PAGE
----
To overworked, underappreciated 9-5ers, freelancing may seem like the holy grail. But going out on your own isn’t just a world of free-flowing creative juices, coffee breaks, and wads of money. Freelancing can make you feel just as burnt out and unstimulated as whatever made you take a hike from your previous gig in the first place.
Here are 3 common freelancing myths–plus ways to make the road less traveled work for you:
Myth 1: It’s easier than your 9-5
So you want to work from the beach? Excellent. You want to decide which people to work with and which jobs excite you? More power to you. But hear this: Once you go out on your own, you live and die by your own work. The allure of working from home in your pjs and not having a boss breathing down your neck is real. But the struggle of life without a full time, “safe” job is real, too. It’s awesome. And terrifying. It’s not easy. Whether you’re on your own or working a “safe” job, you will kill yourself (and I mean that literally) if you don’t find balance. If you want to build a solid business, you have to put in the work. The hope is that, because you’re building your own dream (and not someone else’s/one you don’t believe in) that you’ll at least enjoy it more. And while it can be enormously satisfying and liberating to build your own business from the ground up, that doesn’t mean it’s easy.
Myth 2: It’s too risky
The “too” is the operative word above. Because here’s the deal: in comparison with a 9-5 job, freelancing is risky. You’re not looking for someone to whisper comforting words and say this is a safe route, right? You absolutely could lose everything…or at least be very, very hungry at times. I mean it. You could have clients who pay late or don’t pay at all. You could have slow months that land you in the red and times you’re trying to figure out how to create a meal from whatever you can find in the freezer (“use by” date be damned) and the last quarter cup of rice in your pantry. Risk aversion is real, but if it keeps you in your swivel chair at a 9-5 you hate, then you’re afraid of the wrong kind of risk. Because there’s nothing more risky than staying there in your cubicle feeling like you’re wasting your life.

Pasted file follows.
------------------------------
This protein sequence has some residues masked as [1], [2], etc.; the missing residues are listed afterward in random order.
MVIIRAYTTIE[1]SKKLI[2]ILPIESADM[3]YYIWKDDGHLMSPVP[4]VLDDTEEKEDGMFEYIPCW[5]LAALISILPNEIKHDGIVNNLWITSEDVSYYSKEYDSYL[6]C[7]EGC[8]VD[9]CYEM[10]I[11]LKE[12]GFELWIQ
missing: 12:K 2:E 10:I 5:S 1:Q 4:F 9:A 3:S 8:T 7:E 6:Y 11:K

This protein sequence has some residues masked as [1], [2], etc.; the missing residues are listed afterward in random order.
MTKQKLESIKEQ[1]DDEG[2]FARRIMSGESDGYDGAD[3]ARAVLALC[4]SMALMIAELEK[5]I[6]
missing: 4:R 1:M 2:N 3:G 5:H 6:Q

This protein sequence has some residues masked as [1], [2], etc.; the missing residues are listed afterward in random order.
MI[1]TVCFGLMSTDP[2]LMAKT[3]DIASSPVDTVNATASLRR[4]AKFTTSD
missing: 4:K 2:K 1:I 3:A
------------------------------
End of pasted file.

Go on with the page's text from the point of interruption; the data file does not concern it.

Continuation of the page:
Myth 3: You have to do it all
You think it’s easy to have your life and energy sucked away by a “regular” job? What about when it’s your business? When every dollar that comes in is as a result of you pounding the pavement to find the client and then pounding the pavement again to produce work they’ll rave about? When you’re in business for yourself, it’s easy to just do, do, do all the time. And the lie that traps you is that you have to. But you give yourself out completely and guess what? There’s nothing left. There’s nothing left for your bedtime routine with your kids, or those glorious miles on the trail with your sneakers and your headphones. And here’s the real, counterintuitive kick in the pants: if you don’t have time for the stuff the fuels you, you don’t have a business. Because when you’re a freelancer, your business is you. It’s’ your creativity, your talent, your brains, and your guts. That’s something you simply cannot phone in. You have to be fueled, which means you can’t give everything to your business. You have to give something to yourself, which in turn, gives everything to your business. See what I mean?
Here’s the truth about freelancing, if you can handle it. And you can handle it, by the way, because you are scrappy enough to think about launching out on your own in the first place. It’s hard, gut-wrenching, kick you in the seat of your pants, pride-swallowing work. And it’s all yours, which is effing fantastic.
At PayReel, we minimize the time and effort it takes to get you ready for your project, make sure you get paid quick and easy and have Client Relationship Managers on call around the clock to answer your questions. All you have to do is call 303-526-4900 or email us. The PayReel team makes event payroll easier, faster, and seamless.
The next time you work an event or a production, tell your supervisor you love working with the PayReel team.